Sunny Days in Heaven
Spiritual/Political/Philosophical Blog on the Nature of Truth and Falsehood and Heaven

Tuesday, February 01, 2005  

Today's Homily:

(It's longer than a quote, and it quotes others in reference.)

The great fantasy storytellers C. S. Lewis and J. R. R. Tolkien had a theory—that fairy tales, unlike other kinds of stories, point to things that we know, but have not yet experienced. They give us a sort of elementary language for exploring the mysteries that God has not yet revealed to us—for example, life beyond death.

Mark Moring and Jeffrey Overstreet
at Christianity Today

This is well said and explains what I've always been trying to do in my own fiction which uses fantasy to try and illustrate spiritual states and conditions such as in Brightness Springs and The White Wall.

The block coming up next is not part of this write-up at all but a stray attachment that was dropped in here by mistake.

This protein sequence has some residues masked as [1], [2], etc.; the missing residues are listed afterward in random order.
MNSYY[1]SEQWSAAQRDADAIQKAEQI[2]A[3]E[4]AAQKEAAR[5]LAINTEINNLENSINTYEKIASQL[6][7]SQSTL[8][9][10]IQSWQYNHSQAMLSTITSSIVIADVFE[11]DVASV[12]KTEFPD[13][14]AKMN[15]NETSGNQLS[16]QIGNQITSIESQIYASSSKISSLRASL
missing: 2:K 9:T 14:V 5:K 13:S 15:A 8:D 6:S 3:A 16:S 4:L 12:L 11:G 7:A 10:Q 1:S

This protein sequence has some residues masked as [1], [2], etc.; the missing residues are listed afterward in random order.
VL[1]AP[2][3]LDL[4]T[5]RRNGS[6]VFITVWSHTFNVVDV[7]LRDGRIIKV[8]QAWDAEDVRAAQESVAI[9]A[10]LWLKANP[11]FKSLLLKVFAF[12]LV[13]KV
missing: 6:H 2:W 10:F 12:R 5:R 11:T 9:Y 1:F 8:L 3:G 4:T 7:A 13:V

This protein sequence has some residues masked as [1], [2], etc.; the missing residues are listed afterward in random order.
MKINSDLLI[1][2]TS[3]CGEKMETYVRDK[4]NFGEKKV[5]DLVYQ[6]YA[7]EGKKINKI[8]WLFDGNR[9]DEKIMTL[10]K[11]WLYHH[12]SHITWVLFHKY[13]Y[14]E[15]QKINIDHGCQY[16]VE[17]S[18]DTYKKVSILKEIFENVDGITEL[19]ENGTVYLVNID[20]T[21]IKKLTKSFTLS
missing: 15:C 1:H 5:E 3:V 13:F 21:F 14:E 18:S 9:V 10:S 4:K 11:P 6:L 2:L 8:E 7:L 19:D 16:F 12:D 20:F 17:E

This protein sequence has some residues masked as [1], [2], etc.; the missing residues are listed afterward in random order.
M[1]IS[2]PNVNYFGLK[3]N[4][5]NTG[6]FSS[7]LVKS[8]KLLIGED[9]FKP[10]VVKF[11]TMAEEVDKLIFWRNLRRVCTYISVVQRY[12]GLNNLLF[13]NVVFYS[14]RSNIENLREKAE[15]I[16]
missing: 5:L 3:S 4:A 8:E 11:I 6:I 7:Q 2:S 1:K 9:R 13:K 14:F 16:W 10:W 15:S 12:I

It's what makes so much of the Bible attractive to children, or what makes the Sermon on the Mount resonate with a teenager. The experience of God and Jesus is not yet graved but the knowing template for it is already there, and the soul responds; much like Wordsworth's "my heart leaps up when I behold a rainbow in the sky."

posted by Mark Butterworth | 1:59 PM |